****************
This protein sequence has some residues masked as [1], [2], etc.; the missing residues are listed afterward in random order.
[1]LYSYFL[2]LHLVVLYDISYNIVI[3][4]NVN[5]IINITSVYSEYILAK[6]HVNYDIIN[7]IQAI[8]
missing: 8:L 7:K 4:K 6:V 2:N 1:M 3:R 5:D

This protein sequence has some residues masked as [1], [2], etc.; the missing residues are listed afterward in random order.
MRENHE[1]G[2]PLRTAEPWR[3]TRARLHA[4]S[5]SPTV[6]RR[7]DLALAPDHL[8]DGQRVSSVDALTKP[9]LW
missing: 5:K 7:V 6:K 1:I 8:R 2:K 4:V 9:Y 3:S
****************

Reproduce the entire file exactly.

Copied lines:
This protein sequence has some residues masked as [1], [2], etc.; the missing residues are listed afterward in random order.
[1]LYSYFL[2]LHLVVLYDISYNIVI[3][4]NVN[5]IINITSVYSEYILAK[6]HVNYDIIN[7]IQAI[8]
missing: 8:L 7:K 4:K 6:V 2:N 1:M 3:R 5:D

This protein sequence has some residues masked as [1], [2], etc.; the missing residues are listed afterward in random order.
MRENHE[1]G[2]PLRTAEPWR[3]TRARLHA[4]S[5]SPTV[6]RR[7]DLALAPDHL[8]DGQRVSSVDALTKP[9]LW
missing: 5:K 7:V 6:K 1:I 8:R 2:K 4:V 9:Y 3:S